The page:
Irish legacies Jamir Jones and Julian Okwara may have big brothers who played for Brian Kelly, but they earned scholarships on their own. 

Classmates Jarron Jones and Romeo Okwara will turn over the reins to their younger brothers, linebacker Jamir Jones and defensive end Julian Okwara. The younger duo’s commitments felt all but inevitable throughout this recruiting cycle—even if that wasn’t always the case.

Jones had to come to camp to earn a scholarship. Having played quarterback and tight end as a high school standout in Rochester, the defensive staff had to see how he moved before they could find a position for him to play.

Similarly, Okwara’s journey to Notre Dame shouldn’t be taken for granted. While his older brother leaves Notre Dame the team’s leading quarterback sacker, Julian has a better natural pass rush skill-set than the 2015 team-leader.

“Julian can separate himself in a way because he has an elite initial movement and speed that Romeo has had to try and develop,” Mike Elston said in Okwara’s Signing Day video. “Romeo has the size and the power and the aggressiveness, but Julian can really add value for us right away.”

Kelly talked about how important it was to not just land this duo, but to have them already understand what the journey is that lies ahead.

“We didn’t recruit them because their brothers were here. We recruited them because we thought they were players that fit here at Notre Dame that would be very successful,” Kelly said. “Obviously it helps when their brothers have a great experience here and really enjoy their Notre Dame experience as a student and as an athlete, so that helps you in the recruiting… those kids really fit and can stand on their own two feet.”

 

Even without Demetris Robertson in the fold, Notre Dame’s receiving class is a group to watch. 

You want productivity? Throw on a highlight tape of Javon McKinley. You want an intriguing set of physical tools? Look no further than Chase Claypool. You want a sleeper prospect who out-performed every elite prospect who came to the Irish Invasion camp? Then your man is Kevin Stepherson.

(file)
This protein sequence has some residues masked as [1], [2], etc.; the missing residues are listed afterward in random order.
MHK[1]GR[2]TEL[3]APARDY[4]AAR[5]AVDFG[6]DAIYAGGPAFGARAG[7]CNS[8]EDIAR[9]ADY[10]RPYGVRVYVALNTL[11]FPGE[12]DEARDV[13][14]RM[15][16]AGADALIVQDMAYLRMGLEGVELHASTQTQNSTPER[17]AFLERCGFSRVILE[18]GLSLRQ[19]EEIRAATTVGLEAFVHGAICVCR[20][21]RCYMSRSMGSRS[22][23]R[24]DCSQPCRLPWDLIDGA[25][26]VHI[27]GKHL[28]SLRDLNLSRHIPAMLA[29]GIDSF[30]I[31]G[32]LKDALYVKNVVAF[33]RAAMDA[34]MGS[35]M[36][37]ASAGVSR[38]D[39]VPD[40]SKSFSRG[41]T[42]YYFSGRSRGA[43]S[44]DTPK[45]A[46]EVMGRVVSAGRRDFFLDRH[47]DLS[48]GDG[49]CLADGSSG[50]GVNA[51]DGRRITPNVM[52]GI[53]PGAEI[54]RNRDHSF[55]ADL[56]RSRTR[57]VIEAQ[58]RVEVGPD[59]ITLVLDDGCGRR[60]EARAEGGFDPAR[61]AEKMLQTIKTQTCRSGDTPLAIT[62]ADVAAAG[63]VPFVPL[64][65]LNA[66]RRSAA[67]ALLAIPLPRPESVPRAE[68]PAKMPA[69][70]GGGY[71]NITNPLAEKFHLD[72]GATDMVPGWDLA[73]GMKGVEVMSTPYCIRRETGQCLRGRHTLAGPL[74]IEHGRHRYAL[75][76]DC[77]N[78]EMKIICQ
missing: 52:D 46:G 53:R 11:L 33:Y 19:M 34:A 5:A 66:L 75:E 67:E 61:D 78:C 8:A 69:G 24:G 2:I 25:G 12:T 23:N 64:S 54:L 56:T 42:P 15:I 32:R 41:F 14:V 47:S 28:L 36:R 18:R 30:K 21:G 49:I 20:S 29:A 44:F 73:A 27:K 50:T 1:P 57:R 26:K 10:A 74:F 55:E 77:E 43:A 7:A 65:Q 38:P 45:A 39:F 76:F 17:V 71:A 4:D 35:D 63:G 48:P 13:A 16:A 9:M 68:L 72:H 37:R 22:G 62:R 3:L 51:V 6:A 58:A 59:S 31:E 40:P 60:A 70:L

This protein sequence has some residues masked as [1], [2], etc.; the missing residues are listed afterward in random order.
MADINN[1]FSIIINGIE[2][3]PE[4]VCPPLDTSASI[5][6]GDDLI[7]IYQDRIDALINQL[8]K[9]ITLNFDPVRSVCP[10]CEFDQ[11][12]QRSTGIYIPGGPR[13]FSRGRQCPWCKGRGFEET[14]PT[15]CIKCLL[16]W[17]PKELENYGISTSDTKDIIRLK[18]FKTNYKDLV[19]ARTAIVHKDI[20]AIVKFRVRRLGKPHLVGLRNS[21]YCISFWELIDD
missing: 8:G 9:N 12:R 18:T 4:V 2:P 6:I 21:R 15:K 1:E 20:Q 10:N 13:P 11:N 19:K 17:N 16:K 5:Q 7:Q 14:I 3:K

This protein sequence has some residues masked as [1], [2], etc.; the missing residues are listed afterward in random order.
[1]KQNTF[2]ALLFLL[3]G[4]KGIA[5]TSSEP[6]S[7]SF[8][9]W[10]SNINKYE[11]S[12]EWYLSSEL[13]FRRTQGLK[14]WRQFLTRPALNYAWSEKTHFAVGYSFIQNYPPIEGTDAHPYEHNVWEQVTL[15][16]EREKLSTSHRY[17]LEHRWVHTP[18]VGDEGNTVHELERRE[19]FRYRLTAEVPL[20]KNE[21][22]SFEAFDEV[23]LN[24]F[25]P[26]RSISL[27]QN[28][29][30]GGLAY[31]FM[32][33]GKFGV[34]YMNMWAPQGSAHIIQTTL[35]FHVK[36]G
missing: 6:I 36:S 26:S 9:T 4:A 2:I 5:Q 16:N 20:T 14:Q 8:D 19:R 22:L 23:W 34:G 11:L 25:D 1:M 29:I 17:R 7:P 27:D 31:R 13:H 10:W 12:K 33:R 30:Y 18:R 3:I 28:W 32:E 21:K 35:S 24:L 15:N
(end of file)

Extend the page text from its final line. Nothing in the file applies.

Most of the attention on Signing Day was the fate of 5-star receiver Demetris Robertson. But the trio of athletes that’ll reload the receiving corps is a group that deserves recognition even without an additional infusion.

McKinley provided the day’s only scare when his smart phone struggled to send his signature via electronic fax. Claypool sent his national letter of intent in the day after scoring 51 points on the basketball court. And Stepherson is already taking part in team workouts in Paul Longo’s strength facilities, getting a jump start with the spring semester and 15 practices as the Irish try to figure out what life looks like after Will Fuller, Chris Brown and Amir Carlisle.

After Fuller left campus early on the back of two record-setting two seasons, Kelly said his staff has become more and more comfortable with the fact that his skill players need to develop quickly—especially with the allure of the NFL just ahead.

“If you’re really that good, you may not be here very long, and we hope that you’re here for four years and you stay, but you’ve got to be ready to compete,” Kelly said. “So our expectation in the recruiting process is for the wide receiver group to come in and compete to get on the field and be a player for us immediately.”

That’ll happen whether or not Robertson is a part of this group.

 

Amidst significant transition on both the coaching staff and recruiting office, Notre Dame managed a Top 10 class. Expect things to only get better from here.